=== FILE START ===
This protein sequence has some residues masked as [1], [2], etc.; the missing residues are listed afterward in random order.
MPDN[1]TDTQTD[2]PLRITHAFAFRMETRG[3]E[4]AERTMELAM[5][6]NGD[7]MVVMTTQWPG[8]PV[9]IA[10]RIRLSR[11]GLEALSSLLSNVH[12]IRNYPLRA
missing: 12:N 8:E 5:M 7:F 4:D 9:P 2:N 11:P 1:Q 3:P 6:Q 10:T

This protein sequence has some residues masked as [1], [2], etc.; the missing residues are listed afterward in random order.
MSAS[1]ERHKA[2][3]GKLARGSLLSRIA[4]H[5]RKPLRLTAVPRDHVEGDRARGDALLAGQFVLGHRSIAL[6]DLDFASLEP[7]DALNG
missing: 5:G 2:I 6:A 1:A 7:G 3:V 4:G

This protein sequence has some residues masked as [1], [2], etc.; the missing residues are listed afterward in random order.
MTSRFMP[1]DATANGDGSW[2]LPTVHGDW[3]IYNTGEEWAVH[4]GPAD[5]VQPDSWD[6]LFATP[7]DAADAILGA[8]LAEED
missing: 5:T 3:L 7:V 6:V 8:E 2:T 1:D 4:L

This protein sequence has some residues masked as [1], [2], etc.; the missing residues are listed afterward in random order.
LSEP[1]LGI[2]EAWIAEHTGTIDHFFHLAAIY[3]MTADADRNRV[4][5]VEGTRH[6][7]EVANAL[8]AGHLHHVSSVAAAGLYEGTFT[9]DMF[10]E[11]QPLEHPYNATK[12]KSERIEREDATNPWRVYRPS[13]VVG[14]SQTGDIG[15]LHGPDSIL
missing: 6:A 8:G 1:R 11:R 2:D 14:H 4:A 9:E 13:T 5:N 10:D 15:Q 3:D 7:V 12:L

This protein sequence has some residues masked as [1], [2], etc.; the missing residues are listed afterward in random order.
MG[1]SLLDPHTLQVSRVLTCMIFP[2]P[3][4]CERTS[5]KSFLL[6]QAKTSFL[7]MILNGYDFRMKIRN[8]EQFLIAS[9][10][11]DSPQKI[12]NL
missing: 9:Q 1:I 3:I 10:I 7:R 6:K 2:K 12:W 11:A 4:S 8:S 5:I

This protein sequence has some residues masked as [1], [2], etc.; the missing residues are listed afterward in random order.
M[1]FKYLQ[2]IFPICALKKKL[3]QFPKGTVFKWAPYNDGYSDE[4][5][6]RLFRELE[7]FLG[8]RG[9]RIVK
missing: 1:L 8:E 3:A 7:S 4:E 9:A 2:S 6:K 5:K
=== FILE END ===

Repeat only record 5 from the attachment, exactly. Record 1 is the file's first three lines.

This protein sequence has some residues masked as [1], [2], etc.; the missing residues are listed afterward in random order.
MG[1]SLLDPHTLQVSRVLTCMIFP[2]P[3][4]CERTS[5]KSFLL[6]QAKTSFL[7]MILNGYDFRMKIRN[8]EQFLIAS[9][10][11]DSPQKI[12]NL
missing: 9:Q 1:I 3:I 10:I 7:R 6:K 2:K 12:W 11:A 4:S 8:S 5:I